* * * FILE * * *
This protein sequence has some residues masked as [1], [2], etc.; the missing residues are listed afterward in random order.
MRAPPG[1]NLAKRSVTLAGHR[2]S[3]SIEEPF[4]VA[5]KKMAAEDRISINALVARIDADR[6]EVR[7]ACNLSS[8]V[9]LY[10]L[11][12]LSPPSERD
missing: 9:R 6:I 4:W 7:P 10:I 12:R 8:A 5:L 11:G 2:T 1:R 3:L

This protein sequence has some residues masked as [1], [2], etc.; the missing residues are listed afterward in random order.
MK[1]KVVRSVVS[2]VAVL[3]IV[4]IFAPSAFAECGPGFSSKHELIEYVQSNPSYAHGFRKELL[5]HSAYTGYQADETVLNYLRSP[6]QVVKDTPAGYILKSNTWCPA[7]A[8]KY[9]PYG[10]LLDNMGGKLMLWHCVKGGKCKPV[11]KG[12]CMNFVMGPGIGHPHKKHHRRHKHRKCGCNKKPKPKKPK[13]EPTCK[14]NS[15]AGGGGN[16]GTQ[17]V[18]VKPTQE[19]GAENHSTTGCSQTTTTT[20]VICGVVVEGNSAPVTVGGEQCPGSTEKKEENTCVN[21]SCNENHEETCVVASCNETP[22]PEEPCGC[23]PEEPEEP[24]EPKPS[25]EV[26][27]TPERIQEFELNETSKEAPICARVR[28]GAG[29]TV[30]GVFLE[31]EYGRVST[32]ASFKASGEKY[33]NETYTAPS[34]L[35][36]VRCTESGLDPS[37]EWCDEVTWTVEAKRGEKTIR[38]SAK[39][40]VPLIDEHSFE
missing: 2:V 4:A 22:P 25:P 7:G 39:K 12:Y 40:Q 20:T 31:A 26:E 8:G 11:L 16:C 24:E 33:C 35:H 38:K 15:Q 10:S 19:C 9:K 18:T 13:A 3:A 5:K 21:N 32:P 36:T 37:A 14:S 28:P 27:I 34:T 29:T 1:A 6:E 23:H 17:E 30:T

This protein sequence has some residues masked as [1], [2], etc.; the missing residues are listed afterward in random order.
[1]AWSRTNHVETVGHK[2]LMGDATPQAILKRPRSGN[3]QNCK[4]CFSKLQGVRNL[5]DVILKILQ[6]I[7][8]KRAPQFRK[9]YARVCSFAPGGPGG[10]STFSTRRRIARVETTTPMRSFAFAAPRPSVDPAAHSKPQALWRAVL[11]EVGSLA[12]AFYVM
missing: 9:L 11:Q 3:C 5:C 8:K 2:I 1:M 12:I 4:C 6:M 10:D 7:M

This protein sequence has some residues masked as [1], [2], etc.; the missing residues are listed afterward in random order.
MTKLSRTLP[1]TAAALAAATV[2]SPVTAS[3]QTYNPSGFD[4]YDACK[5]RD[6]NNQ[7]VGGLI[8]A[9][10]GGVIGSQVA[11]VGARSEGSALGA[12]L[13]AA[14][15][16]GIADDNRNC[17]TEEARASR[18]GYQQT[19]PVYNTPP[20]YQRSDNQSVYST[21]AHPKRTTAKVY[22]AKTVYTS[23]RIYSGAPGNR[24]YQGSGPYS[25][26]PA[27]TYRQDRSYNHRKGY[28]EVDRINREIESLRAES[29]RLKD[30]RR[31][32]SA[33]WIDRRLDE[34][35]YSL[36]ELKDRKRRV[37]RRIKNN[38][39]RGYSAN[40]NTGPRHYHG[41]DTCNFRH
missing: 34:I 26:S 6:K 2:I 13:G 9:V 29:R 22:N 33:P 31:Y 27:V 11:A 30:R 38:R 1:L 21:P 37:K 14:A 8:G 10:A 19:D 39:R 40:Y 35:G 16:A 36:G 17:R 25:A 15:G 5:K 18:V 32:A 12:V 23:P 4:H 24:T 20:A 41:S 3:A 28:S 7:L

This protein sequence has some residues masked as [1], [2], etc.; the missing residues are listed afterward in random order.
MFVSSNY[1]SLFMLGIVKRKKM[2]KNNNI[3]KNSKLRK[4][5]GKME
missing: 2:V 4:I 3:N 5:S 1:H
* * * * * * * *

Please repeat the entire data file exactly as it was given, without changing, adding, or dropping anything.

This protein sequence has some residues masked as [1], [2], etc.; the missing residues are listed afterward in random order.
MRAPPG[1]NLAKRSVTLAGHR[2]S[3]SIEEPF[4]VA[5]KKMAAEDRISINALVARIDADR[6]EVR[7]ACNLSS[8]V[9]LY[10]L[11][12]LSPPSERD
missing: 9:R 6:I 4:W 7:P 10:I 12:R 8:A 5:L 11:G 2:T 1:R 3:L

This protein sequence has some residues masked as [1], [2], etc.; the missing residues are listed afterward in random order.
MK[1]KVVRSVVS[2]VAVL[3]IV[4]IFAPSAFAECGPGFSSKHELIEYVQSNPSYAHGFRKELL[5]HSAYTGYQADETVLNYLRSP[6]QVVKDTPAGYILKSNTWCPA[7]A[8]KY[9]PYG[10]LLDNMGGKLMLWHCVKGGKCKPV[11]KG[12]CMNFVMGPGIGHPHKKHHRRHKHRKCGCNKKPKPKKPK[13]EPTCK[14]NS[15]AGGGGN[16]GTQ[17]V[18]VKPTQE[19]GAENHSTTGCSQTTTTT[20]VICGVVVEGNSAPVTVGGEQCPGSTEKKEENTCVN[21]SCNENHEETCVVASCNETP[22]PEEPCGC[23]PEEPEEP[24]EPKPS[25]EV[26][27]TPERIQEFELNETSKEAPICARVR[28]GAG[29]TV[30]GVFLE[31]EYGRVST[32]ASFKASGEKY[33]NETYTAPS[34]L[35][36]VRCTESGLDPS[37]EWCDEVTWTVEAKRGEKTIR[38]SAK[39][40]VPLIDEHSFE
missing: 2:V 4:A 22:P 25:P 7:G 39:K 12:Y 40:Q 20:T 31:A 26:E 8:G 11:L 16:C 24:E 33:C 35:H 38:K 15:Q 10:S 19:C 9:K 18:T 13:A 3:A 5:K 21:N 32:P 36:T 37:A 14:S 28:P 27:I 34:T 29:T 1:A 6:E 23:H 17:E 30:T

This protein sequence has some residues masked as [1], [2], etc.; the missing residues are listed afterward in random order.
[1]AWSRTNHVETVGHK[2]LMGDATPQAILKRPRSGN[3]QNCK[4]CFSKLQGVRNL[5]DVILKILQ[6]I[7][8]KRAPQFRK[9]YARVCSFAPGGPGG[10]STFSTRRRIARVETTTPMRSFAFAAPRPSVDPAAHSKPQALWRAVL[11]EVGSLA[12]AFYVM
missing: 9:L 11:Q 3:C 5:C 8:K 2:I 1:M 12:I 4:C 6:M 10:D 7:M

This protein sequence has some residues masked as [1], [2], etc.; the missing residues are listed afterward in random order.
MTKLSRTLP[1]TAAALAAATV[2]SPVTAS[3]QTYNPSGFD[4]YDACK[5]RD[6]NNQ[7]VGGLI[8]A[9][10]GGVIGSQVA[11]VGARSEGSALGA[12]L[13]AA[14][15][16]GIADDNRNC[17]TEEARASR[18]GYQQT[19]PVYNTPP[20]YQRSDNQSVYST[21]AHPKRTTAKVY[22]AKTVYTS[23]RIYSGAPGNR[24]YQGSGPYS[25][26]PA[27]TYRQDRSYNHRKGY[28]EVDRINREIESLRAES[29]RLKD[30]RR[31][32]SA[33]WIDRRLDE[34][35]YSL[36]ELKDRKRRV[37]RRIKNN[38][39]RGYSAN[40]NTGPRHYHG[41]DTCNFRH
missing: 34:I 26:S 6:K 2:I 13:G 9:V 29:R 22:N 33:P 31:Y 27:V 11:A 30:R 38:R 1:L 21:P 37:K 14:A 8:G 10:A 19:D 39:R 40:Y 35:G 16:A 36:G 17:R 25:A 15:G 5:K 18:V 32:A 12:V 23:P 4:H 24:T 20:A 41:S 3:A 28:S 7:L

This protein sequence has some residues masked as [1], [2], etc.; the missing residues are listed afterward in random order.
MFVSSNY[1]SLFMLGIVKRKKM[2]KNNNI[3]KNSKLRK[4][5]GKME
missing: 2:V 4:I 3:N 5:S 1:H